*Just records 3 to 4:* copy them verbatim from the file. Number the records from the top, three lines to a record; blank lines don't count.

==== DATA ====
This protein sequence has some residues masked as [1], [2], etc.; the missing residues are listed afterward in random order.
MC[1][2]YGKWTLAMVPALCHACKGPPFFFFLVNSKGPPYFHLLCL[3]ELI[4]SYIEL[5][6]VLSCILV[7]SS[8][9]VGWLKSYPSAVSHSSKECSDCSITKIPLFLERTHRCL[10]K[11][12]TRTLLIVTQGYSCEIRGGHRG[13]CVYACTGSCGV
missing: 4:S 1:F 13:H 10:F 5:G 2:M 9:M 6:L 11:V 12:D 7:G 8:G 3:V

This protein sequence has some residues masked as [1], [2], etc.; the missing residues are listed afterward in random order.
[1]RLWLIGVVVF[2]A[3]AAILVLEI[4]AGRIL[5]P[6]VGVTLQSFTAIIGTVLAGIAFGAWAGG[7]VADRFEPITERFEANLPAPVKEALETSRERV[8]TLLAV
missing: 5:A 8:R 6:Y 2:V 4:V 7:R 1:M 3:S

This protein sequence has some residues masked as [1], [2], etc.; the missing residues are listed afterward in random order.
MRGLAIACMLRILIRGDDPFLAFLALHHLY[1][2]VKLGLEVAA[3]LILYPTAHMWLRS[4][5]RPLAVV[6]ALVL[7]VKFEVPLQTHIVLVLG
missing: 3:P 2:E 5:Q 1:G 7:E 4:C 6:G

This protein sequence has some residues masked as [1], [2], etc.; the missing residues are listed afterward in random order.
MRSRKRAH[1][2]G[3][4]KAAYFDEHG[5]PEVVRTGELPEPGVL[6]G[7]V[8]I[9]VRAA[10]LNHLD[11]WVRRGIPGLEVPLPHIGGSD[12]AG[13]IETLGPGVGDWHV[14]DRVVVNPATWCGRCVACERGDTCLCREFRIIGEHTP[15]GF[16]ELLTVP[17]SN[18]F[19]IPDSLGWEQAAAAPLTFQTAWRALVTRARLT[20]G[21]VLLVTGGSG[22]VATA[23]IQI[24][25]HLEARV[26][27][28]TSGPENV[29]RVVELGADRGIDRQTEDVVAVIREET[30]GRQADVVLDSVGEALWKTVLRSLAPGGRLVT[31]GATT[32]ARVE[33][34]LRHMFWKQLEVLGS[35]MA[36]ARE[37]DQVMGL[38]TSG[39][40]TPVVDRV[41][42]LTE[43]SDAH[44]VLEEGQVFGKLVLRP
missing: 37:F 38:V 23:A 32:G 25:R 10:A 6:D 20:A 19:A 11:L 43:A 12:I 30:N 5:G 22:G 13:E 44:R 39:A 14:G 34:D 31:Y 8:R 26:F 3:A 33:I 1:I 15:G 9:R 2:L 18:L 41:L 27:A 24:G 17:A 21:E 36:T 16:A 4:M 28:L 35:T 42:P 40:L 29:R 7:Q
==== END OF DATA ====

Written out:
This protein sequence has some residues masked as [1], [2], etc.; the missing residues are listed afterward in random order.
MRGLAIACMLRILIRGDDPFLAFLALHHLY[1][2]VKLGLEVAA[3]LILYPTAHMWLRS[4][5]RPLAVV[6]ALVL[7]VKFEVPLQTHIVLVLG
missing: 3:P 2:E 5:Q 1:G 7:E 4:C 6:G

This protein sequence has some residues masked as [1], [2], etc.; the missing residues are listed afterward in random order.
MRSRKRAH[1][2]G[3][4]KAAYFDEHG[5]PEVVRTGELPEPGVL[6]G[7]V[8]I[9]VRAA[10]LNHLD[11]WVRRGIPGLEVPLPHIGGSD[12]AG[13]IETLGPGVGDWHV[14]DRVVVNPATWCGRCVACERGDTCLCREFRIIGEHTP[15]GF[16]ELLTVP[17]SN[18]F[19]IPDSLGWEQAAAAPLTFQTAWRALVTRARLT[20]G[21]VLLVTGGSG[22]VATA[23]IQI[24][25]HLEARV[26][27][28]TSGPENV[29]RVVELGADRGIDRQTEDVVAVIREET[30]GRQADVVLDSVGEALWKTVLRSLAPGGRLVT[31]GATT[32]ARVE[33][34]LRHMFWKQLEVLGS[35]MA[36]ARE[37]DQVMGL[38]TSG[39][40]TPVVDRV[41][42]LTE[43]SDAH[44]VLEEGQVFGKLVLRP
missing: 37:F 38:V 23:A 32:G 25:R 10:A 6:D 20:A 19:A 11:L 43:A 12:I 30:N 5:G 22:G 13:E 44:R 39:A 14:G 34:D 31:Y 8:R 26:F 3:A 33:I 1:I 15:G 9:R 2:L 18:L 41:L 27:A 24:G 17:A 21:E 36:T 16:A 4:M 28:L 35:T 42:P 40:L 29:R 7:Q